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Interview with Lee Stewart from Fujitsu about the Australian #SMARTer2030 report

Lee Stewart | January 31, 2017

Fujitsu and Telstra presented in December last year the SMARTer2030 Report: Australian Opportunity for ICT Enabled Emission Reductions. Based on the #SMARTer2030 report, the study is showing that ICT can support the Australian Government to surpass its carbon reduction target. We spoke to Lee Stewart, Head of Sustainability in the Oceania region at Fujitsu.

Q: First of all, congratulations on the Australian SMARTer2030 report. It shows great opportunities for the ICT sector to tackle the sustainability challenges Australia is facing. We learn that ICT has the potential to reduce carbon emission in Australia by 188 million tons a year by 2030. What are the most promising sectors in terms of potential reductions?

Thank you! Like the SMARTer2030 report, we looked at eight sectors: health, education, manufacturing, energy, agriculture, transport, buildings, work and business.  Agriculture is certainly the sector with the biggest opportunity, with the report showing an opportunity of 60 Mt CO2e.  Australia is a dry country that’s been challenged by drought conditions in many growing areas, so farmers are looking for ways to increase efficiency and resilience.  Many of our farmers live in territory that’s very remote so there’s a unique challenge there – how does ICT apply when you have 14,000 head of cattle on a property the size of Rwanda?   Smart Agriculture solutions – such as sensor-based field equipment, data analytics, big data and traceability and tracking systems – can increase yields, as well as reducing input resources like water, which will help protect the agricultural sector against changing environmental conditions.  Given the sector represents AUD$53 billion to our economy annually, the size of the opportunity and the difference to society it can make, is really exciting.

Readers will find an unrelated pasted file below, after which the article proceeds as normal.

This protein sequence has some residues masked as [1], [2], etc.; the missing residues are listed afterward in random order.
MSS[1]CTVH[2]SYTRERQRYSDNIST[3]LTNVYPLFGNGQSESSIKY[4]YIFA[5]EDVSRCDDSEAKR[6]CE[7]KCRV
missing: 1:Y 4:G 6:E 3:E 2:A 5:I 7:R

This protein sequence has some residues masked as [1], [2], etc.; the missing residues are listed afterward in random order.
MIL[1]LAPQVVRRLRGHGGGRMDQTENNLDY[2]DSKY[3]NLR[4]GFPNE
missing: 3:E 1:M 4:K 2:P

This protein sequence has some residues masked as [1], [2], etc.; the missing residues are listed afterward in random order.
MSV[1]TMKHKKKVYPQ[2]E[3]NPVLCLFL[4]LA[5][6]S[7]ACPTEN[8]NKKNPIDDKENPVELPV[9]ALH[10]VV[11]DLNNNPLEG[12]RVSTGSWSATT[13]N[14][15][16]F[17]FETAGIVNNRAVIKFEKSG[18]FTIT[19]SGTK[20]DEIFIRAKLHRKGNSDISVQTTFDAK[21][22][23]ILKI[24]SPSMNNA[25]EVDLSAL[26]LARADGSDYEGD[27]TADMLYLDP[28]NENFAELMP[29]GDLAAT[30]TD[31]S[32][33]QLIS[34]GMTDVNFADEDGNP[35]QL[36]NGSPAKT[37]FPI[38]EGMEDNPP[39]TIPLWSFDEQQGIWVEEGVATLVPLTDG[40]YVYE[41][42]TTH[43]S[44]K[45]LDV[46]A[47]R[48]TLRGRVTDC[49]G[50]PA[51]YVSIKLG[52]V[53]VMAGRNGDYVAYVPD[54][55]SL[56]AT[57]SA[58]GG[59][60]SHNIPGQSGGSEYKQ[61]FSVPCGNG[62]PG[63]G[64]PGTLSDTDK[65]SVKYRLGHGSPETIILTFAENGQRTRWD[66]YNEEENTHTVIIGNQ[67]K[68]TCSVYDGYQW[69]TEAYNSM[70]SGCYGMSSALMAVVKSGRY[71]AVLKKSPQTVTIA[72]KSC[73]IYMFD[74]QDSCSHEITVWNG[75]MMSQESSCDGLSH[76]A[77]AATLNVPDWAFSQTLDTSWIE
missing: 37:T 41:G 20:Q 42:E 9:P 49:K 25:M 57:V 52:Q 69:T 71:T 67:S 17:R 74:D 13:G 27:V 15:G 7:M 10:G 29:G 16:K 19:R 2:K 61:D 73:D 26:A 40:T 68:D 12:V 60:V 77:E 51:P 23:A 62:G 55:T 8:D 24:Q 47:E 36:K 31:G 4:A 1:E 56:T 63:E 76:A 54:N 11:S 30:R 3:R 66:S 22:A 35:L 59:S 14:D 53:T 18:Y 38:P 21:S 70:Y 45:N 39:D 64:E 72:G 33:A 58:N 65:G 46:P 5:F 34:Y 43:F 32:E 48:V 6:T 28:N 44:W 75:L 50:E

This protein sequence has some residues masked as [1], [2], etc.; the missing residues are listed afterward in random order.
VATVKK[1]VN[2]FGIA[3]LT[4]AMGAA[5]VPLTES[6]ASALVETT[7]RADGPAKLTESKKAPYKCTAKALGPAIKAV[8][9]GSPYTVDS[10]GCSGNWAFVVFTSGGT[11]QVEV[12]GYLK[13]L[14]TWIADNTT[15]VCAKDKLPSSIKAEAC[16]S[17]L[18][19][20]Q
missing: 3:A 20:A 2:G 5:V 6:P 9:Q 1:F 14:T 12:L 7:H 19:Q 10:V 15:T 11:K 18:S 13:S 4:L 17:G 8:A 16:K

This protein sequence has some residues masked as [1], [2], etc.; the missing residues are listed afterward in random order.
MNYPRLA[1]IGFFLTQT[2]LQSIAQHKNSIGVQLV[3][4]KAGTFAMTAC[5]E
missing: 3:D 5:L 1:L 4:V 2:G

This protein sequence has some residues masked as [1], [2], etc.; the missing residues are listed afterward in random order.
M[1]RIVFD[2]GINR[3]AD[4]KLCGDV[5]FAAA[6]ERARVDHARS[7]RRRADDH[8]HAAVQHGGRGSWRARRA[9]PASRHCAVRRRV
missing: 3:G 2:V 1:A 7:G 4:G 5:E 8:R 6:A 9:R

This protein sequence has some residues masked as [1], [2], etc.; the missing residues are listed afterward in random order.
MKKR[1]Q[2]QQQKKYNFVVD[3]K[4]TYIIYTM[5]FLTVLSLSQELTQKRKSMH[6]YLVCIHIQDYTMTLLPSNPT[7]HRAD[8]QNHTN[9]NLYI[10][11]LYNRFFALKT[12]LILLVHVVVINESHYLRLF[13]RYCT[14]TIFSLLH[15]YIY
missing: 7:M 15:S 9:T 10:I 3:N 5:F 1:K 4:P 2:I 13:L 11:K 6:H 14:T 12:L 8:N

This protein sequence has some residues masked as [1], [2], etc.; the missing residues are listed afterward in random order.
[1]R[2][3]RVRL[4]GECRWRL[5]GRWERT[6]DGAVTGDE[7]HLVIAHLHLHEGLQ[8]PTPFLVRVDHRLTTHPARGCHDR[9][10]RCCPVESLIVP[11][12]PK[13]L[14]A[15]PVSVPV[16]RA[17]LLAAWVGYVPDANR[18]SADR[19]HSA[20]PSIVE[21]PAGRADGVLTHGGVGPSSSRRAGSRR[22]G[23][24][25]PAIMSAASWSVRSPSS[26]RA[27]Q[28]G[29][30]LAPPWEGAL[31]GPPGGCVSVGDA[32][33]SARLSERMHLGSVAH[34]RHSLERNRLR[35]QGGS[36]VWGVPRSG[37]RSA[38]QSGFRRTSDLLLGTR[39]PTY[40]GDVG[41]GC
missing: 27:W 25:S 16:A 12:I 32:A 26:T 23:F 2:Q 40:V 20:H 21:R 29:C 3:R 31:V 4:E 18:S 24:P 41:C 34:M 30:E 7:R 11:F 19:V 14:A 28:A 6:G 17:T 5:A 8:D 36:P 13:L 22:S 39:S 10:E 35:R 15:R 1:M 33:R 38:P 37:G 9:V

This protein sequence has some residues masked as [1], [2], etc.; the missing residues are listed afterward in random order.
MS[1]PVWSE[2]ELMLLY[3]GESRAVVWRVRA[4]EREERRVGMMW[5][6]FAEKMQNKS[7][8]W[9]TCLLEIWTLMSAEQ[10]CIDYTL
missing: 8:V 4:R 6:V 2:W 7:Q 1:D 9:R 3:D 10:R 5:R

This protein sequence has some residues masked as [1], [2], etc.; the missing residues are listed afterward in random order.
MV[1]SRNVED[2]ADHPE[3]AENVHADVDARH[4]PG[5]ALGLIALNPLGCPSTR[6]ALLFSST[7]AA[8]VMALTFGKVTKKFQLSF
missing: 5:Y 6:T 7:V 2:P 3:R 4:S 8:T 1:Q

Most of Australia lives in urban centers so the opportunity of ICT in the built environment with connected grids and smart buildings is significant - taken together it represents more than 50 Mt CO2e.  There’s also more than AUD$25 billion we can save in avoided infrastructure, energy and water.  At the same time we anticipate the growth of new services in the economy, like IoT monitoring for buildings for instance.  Some of these things we’re starting to see with new 6-star Green buildings with automated response to weather conditions going up in cities, and we shouldn’t underestimate the power of the consumer either – I think a lot of the change will be driven at the household level. Australia is famous for its sun and Australians have been keen to embrace renewables - one in five homes has a rooftop solar array and there are now more solar panels that people – so as energy production gets more distributed there’s a huge opportunity for ICT to put the householder in control.

Q: In addition to its environmental contribution, ICT can deliver important social benefits by improving access to essential services such as education, healthcare, and banking. Are there areas or needs of particular interest in Australia, when it comes to these services?